The `confusion' is in Bush policy

September 12, 2006|By Trudy Rubin

PHILADELPHIA -- Of all the misleading speeches about terrorism given by the Bush team in the lead-up to the 9/11 anniversary, the prize for chutzpah goes to Donald H. Rumsfeld.

In a recent pitch to the American Legion, the defense secretary noted the failure of "a great many" to recognize the rise of Hitler and fascism in 1939. He then accused unnamed pols of eagerness to appease "vicious extremists." Then he charged that "moral or intellectual confusion" is sapping the war on terrorism and the fight in Iraq.

Moral and intellectual confusion? Mr. Rumsfeld's text and the latest speeches by President Bush are riddled with both - to the detriment of America's safety.

This was the moment for the president to try to unite the country behind a long and continuing struggle against a wide variety of terrorist threats. Instead, he sent Mr. Rumsfeld (and Vice President Dick Cheney) out to accuse administration critics of "appeasement."

Can Mr. Rumsfeld name one prominent critic, on either side of the aisle, who wants to appease al-Qaida? The great debate is over how best to thwart Islamist terrorists. What many Bush critics fear is that White House policies play into al-Qaida's hands.

That fear wasn't allayed by the speeches of the president and his team.

Constant references to Hitler mislead the public about the nature of the struggle. The ideology of radical Islamist terrorist groups is indeed evil, but World War II analogies delude Americans into thinking the struggle can be won by conventional battles or bombing.

The president's newly released counterterrorism strategy describes how al-Qaida has morphed into loose networks of terrorists with no central command structure. One of the biggest potential threats comes from disaffected Europeans, such as the Britons of Pakistani Muslim descent accused of having planned multiple plane bombs. The British cell was caught via determined efforts by British police and intelligence officials, who cooperated across borders. This is exactly the kind of "law enforcement" activity that Mr. Rumsfeld derided in his speech.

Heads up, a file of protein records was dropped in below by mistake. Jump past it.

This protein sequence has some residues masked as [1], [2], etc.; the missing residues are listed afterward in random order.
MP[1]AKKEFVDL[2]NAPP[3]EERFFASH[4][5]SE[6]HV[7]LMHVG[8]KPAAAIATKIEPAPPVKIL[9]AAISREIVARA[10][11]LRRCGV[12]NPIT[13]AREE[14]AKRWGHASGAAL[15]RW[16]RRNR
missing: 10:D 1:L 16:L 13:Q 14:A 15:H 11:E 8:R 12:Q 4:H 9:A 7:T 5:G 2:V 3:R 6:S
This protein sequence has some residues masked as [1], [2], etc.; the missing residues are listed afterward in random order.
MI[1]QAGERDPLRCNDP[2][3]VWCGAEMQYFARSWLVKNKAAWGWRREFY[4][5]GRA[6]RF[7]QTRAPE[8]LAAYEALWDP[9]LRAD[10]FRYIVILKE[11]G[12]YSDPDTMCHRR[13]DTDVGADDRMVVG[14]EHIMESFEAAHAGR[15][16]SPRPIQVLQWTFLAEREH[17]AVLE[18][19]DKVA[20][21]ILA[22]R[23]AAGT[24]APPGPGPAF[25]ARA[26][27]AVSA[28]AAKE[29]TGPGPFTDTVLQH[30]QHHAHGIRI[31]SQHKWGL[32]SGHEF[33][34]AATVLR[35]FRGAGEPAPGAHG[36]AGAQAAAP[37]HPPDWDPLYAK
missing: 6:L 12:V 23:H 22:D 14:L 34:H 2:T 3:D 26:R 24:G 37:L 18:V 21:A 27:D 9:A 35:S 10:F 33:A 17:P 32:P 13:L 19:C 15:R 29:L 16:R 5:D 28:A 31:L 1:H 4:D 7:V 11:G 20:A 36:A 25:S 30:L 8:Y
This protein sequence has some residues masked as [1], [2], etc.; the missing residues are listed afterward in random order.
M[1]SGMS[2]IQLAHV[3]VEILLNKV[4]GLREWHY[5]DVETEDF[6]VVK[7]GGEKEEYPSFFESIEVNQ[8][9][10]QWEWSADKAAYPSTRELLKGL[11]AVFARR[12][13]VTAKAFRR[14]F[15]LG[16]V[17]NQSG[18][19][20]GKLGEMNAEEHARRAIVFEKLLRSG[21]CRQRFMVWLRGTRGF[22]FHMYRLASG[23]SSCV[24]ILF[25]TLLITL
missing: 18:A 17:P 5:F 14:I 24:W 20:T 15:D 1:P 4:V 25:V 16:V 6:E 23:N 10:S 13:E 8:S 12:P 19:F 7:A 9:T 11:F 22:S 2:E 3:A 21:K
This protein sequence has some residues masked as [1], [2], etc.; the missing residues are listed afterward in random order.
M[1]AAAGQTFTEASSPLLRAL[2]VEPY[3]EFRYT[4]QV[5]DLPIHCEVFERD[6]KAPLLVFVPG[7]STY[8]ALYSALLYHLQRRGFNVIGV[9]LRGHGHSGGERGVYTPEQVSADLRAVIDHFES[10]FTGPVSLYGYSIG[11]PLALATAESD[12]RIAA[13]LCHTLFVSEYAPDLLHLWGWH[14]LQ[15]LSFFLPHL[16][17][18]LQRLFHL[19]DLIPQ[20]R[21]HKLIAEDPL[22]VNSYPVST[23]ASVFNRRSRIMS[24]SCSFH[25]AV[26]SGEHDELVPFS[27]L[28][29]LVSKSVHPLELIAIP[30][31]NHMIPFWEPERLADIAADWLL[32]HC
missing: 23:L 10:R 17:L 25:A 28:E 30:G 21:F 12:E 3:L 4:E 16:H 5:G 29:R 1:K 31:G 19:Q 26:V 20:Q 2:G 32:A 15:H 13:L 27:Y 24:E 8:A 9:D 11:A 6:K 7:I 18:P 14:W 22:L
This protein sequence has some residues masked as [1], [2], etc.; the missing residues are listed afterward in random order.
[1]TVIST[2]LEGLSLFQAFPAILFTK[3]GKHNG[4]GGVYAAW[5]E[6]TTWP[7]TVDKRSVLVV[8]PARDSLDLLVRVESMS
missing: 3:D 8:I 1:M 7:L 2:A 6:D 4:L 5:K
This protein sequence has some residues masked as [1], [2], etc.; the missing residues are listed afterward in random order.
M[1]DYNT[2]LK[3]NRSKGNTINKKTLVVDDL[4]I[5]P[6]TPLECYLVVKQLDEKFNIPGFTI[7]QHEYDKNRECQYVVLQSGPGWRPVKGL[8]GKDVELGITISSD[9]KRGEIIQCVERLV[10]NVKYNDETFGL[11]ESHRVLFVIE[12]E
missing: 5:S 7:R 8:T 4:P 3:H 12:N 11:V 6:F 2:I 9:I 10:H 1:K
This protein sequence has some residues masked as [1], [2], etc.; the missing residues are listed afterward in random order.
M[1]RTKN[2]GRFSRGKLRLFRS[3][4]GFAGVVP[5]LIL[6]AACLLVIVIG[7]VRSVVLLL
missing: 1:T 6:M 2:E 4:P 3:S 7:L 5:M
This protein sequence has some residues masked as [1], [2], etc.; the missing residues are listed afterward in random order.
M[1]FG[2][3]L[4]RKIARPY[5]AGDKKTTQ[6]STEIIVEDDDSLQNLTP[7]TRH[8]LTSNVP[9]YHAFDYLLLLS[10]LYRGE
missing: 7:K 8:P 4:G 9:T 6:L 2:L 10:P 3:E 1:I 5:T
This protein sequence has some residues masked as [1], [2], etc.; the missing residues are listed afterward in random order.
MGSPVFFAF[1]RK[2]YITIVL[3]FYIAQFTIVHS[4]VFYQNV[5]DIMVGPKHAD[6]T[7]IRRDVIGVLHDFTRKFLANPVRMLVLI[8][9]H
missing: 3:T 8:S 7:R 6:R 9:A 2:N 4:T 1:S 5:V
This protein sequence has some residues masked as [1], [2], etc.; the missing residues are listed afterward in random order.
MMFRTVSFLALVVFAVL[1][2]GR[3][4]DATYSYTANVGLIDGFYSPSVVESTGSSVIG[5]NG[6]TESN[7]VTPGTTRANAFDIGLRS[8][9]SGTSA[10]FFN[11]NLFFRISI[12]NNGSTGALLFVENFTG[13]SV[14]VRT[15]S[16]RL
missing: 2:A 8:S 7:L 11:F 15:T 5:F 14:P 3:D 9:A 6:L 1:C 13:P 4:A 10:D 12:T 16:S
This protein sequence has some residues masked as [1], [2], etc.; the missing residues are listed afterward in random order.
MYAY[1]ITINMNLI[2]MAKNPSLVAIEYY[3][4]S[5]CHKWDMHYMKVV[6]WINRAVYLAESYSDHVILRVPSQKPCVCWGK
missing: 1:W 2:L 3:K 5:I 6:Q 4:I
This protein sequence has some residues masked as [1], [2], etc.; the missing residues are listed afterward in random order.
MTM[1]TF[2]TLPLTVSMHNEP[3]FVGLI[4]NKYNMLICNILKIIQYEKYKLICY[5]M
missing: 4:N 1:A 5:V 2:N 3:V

Mr. Rumsfeld - and President Bush - also denounced the idea that you can "negotiate a separate peace with [Sunni] extremists." This is another straw man. No one of either party is proposing such a thing.

The president talks of using diplomacy to prevent Shiite Iran from acquiring nuclear weapons. Yet he lumps "Shiite extremists" together with Sunni al-Qaida (even though Iran and al-Qaida despise each other). Here is where the intellectual confusion of the White House approach shines through like a 150-watt bulb.

Rumors are swirling that Mr. Bush wants to bomb Iran's nuclear-research sites before he leaves office. Yet, if we bomb Iran, Tehran is bound to retaliate against U.S. interests in Iraq, where it has many agents and is allied with Iraq's Shiite leaders. Bombing Iran would doom any slim U.S. hopes of salvaging stability in Baghdad. It would also thrill al-Qaida and its offshoots by providing an endless stream of new Muslim recruits.

The contradiction between our Iraq and Iran policies displays intellectual confusion at its worst.

But the maximum level of confusion in the 9/11 anniversary speeches revolves around the claim that "Iraq ... is the central front in our fight against terrorism." Yes, Iraq has become a training center for jihadi terrorists - which it wasn't before Saddam Hussein fell. But the reason for Iraq's descent into postwar hell is the administration's arrogance and incompetence - which, of course, the president does not admit in his speeches. This denial creates a black hole of moral and intellectual dishonesty at the heart of the Bush rhetoric.

The worst of it is that the president may indeed believe what he says.

Trudy Rubin is a columnist for The Philadelphia Inquirer. Her column appears Tuesdays and Fridays in The Sun. Her e-mail is trubin@phillynews.com.

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